The term "dialogue" has become a bit overused. Now and then I even have the impression that one expects too much from this dialogue, most of all with regard to how quickly it can show effects. We need time. We need a large number of encounters, most of all between the young people from both of our cultures; we have to support them from both sides and actively engage them in bringing the cultures together. Only then will processes be triggered that are able to cause a change in perception on both sides and that will ultimately work their way into society itself. Although this kind of dialogue is demanding and its effectiveness is not always easy to measure, we have no alternative, because we have to see the constructive rapprochement of our societies as the goal of the future.
Concrete experiences? I’m not a great believer in the dialogue conferences being held again and again these days, with experts coming together and exchanging opinions. However, they seem justified when it comes to approaching new themes or the strengthening of networks. But we should have already reached a phase where things can be more concrete and go beyond a limited circle of experts. According to our experience, dialogue events are most successful when people - whether artists, musicians, teachers, publishers, students, or writers - have to work at developing something together and also invest a certain amount of their own time. They experience and feel their partners in the process; they gain a deeper insight, which then enables them to pass on their experiences when they return to their own society. I’m thinking now of projects like the cooperation between the Cologne guitarist Ansgar Krause and the oud player Naseer Shamma, who spent three weeks developing a joint concert program and - coming from totally different music traditions - learned a great deal from one another. Or the project series Dar al-Hiwar, where young artists from Germany and Egypt have been already working together on joint projects for three years: here not only the results but also the documentation of the collaboration had top priority for us.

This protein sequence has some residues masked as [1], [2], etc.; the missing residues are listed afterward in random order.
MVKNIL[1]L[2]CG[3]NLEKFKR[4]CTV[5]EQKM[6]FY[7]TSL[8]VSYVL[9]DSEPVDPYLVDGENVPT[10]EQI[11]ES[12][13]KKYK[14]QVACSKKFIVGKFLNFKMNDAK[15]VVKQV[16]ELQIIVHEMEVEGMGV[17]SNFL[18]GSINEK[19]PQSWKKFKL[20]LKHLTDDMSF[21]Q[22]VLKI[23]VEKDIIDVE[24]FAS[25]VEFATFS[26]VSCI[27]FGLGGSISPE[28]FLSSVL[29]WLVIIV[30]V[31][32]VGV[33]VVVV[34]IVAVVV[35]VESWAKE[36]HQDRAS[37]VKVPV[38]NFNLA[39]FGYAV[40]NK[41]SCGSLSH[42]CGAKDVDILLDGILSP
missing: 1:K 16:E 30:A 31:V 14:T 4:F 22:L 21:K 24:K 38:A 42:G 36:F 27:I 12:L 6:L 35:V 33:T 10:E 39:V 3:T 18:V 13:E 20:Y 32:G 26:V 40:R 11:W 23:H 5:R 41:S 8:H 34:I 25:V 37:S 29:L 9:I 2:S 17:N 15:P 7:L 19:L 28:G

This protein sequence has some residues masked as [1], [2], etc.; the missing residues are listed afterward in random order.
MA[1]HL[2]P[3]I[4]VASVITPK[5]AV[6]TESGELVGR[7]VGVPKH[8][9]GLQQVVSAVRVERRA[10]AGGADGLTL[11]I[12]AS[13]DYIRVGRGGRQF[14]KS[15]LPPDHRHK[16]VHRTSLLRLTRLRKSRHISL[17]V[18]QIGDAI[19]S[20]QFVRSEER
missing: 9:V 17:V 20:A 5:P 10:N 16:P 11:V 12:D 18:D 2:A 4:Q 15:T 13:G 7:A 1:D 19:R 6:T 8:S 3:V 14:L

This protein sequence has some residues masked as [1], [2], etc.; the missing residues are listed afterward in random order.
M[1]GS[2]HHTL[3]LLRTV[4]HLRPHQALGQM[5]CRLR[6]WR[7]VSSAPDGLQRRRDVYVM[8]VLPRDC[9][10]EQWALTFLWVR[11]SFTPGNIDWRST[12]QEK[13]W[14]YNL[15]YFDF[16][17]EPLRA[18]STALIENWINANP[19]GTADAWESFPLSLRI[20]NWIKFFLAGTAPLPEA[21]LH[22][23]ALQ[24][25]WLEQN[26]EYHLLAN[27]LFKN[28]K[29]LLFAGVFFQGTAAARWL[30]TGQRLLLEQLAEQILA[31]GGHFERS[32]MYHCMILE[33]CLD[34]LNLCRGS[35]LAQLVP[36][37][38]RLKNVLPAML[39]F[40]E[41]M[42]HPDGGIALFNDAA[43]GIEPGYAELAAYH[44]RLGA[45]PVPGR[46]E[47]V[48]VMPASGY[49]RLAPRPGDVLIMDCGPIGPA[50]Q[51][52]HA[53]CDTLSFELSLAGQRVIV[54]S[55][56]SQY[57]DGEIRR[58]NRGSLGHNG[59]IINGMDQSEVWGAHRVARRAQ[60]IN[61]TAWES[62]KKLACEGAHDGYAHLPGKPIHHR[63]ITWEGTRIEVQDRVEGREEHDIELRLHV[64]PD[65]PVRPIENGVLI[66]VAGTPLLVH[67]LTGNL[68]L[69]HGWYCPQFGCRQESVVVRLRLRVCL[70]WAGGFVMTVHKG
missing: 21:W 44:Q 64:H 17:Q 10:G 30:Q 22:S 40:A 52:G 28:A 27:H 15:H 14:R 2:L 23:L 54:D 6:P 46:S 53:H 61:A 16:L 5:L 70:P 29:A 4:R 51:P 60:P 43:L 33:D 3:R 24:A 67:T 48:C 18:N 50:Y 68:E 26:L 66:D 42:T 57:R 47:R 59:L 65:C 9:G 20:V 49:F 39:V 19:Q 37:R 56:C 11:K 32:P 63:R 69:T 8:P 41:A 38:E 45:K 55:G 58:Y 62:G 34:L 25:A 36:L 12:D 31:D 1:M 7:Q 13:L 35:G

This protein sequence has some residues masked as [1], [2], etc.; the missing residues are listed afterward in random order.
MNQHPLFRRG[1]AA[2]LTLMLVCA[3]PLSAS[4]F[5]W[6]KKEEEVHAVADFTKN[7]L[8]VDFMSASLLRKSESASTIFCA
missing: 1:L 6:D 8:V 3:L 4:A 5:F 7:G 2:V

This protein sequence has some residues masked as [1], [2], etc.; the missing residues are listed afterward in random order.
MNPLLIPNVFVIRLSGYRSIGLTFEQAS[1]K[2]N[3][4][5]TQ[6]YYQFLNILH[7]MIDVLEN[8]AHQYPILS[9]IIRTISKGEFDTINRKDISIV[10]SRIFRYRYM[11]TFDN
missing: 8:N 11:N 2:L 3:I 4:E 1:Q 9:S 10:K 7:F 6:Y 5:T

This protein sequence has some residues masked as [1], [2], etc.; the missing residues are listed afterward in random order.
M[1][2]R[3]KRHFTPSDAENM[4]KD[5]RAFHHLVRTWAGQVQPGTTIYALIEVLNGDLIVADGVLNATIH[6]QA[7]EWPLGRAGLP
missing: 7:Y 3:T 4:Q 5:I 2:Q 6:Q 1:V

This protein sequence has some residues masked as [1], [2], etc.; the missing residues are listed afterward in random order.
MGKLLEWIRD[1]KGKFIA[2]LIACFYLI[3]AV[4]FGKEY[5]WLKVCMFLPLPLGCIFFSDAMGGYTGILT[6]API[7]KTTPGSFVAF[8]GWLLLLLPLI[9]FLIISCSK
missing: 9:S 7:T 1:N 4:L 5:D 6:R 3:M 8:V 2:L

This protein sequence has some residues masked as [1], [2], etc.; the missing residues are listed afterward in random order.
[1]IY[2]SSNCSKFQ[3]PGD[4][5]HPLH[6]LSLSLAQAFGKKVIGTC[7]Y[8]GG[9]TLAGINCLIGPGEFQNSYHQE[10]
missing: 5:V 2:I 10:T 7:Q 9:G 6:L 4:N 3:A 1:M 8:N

H&B: In view of the blatant tension and conflicts within Egypt’s cultural scene, we would imagine that collaborating with local partners can often be difficult. Does the GI make an effort to stay neutral - or does it deliberately support certain approaches, for example through cooperation practices?